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Mary J. Bravo, Hany Farid; Using an interest point detector to find potential fragments for recognition. Journal of Vision 2006;6(6):811. doi: https://doi.org/10.1167/6.6.811.
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© ARVO (1962-2015); The Authors (2016-present)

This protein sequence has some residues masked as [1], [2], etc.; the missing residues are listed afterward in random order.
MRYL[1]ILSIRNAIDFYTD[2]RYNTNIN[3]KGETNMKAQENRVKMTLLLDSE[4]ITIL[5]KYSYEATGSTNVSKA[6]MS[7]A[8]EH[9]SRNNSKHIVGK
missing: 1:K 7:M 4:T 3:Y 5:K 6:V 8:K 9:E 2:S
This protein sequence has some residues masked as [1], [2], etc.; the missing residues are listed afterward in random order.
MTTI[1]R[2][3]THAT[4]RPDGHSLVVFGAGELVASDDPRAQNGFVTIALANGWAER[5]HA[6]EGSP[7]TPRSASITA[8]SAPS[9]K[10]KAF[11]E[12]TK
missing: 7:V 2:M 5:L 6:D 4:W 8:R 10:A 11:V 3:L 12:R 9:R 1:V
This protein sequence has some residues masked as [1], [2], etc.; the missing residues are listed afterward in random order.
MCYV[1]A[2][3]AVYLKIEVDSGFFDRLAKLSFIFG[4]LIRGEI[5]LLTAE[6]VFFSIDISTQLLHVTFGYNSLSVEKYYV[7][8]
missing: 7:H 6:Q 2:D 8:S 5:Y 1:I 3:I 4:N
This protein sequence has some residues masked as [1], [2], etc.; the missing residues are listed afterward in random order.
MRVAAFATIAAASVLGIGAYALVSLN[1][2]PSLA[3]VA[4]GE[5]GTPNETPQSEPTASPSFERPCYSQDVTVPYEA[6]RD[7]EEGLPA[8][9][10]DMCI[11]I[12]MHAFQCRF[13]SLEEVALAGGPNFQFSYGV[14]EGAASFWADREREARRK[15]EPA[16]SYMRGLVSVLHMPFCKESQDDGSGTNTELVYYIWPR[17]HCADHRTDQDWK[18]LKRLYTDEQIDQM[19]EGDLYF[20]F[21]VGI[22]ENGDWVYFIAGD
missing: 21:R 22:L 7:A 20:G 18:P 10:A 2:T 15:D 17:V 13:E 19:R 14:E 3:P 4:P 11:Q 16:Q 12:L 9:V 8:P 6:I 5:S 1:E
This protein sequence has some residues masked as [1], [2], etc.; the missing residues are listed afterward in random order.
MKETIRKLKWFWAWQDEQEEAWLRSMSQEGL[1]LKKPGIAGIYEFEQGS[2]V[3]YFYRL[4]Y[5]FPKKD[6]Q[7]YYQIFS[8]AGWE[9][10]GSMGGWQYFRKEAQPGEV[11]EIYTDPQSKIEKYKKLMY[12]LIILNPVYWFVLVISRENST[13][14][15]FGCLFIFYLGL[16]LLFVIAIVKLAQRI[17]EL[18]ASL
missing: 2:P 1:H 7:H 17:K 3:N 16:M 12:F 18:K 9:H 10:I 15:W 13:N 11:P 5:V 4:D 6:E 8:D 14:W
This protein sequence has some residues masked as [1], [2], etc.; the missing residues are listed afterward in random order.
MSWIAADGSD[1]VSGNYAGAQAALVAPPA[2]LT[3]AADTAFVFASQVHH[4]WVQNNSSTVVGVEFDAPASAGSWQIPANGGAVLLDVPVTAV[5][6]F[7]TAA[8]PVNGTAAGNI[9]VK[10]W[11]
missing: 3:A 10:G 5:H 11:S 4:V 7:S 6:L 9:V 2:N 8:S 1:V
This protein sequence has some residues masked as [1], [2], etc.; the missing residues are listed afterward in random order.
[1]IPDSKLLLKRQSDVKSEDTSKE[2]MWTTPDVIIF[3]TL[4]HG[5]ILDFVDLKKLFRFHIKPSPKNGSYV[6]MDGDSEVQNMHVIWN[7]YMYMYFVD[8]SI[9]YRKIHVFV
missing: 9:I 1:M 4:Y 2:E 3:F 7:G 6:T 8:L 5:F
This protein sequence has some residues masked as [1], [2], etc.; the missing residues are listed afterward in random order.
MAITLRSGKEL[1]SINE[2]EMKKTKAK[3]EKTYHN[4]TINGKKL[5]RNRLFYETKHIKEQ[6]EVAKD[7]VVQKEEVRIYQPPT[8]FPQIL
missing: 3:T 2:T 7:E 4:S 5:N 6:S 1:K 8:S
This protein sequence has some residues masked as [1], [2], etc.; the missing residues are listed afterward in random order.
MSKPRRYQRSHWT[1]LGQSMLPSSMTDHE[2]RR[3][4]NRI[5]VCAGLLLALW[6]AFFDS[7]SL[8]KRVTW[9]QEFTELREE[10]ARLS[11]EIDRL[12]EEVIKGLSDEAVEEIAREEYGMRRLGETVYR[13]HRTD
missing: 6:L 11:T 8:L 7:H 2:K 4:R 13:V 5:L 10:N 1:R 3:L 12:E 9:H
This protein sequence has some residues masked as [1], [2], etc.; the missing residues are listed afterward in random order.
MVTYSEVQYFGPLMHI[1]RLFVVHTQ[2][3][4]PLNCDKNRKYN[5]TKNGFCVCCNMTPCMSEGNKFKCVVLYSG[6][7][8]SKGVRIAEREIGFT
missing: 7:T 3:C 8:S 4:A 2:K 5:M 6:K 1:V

Inspired by recent computer vision models for object recognition in clutter, we are developing a model of human object recognition based on local, distinctive fragments. The first stage of such models typically involves the selection of a large pool of potential image fragments using an interest point detector. In subsequent stages, this large pool is reduced to a smaller set of distinctive fragments. In developing a model for humans, our first step has been to determine whether the pool of fragments selected by the most common interest point detector, the Harris Detector (HD), includes the fragments humans find distinctive. Our test images were randomly rotated photographs of 12 common tools. We applied an HD to these images and collected fragments with a wide range of interest ratings. The scale of the HD determined the size of the fragments (8-pixel radius, 1–2% of the whole object). These fragments were then used as the stimuli in a recognition experiment. After a brief training period with whole tools, observers identified the tool fragments. Overall, observers were remarkably good at recognizing these tiny fragments. We then compared the recognition results with the interest ratings of the HD. Many fragments that were recognizable to observers were not given high interest ratings by the HD, which responds best to locations with large luminance gradients in multiple directions (e.g., corners). In addition to recognizing such fragments, observers also recognized fragments with subtle or one-dimensional gradients.
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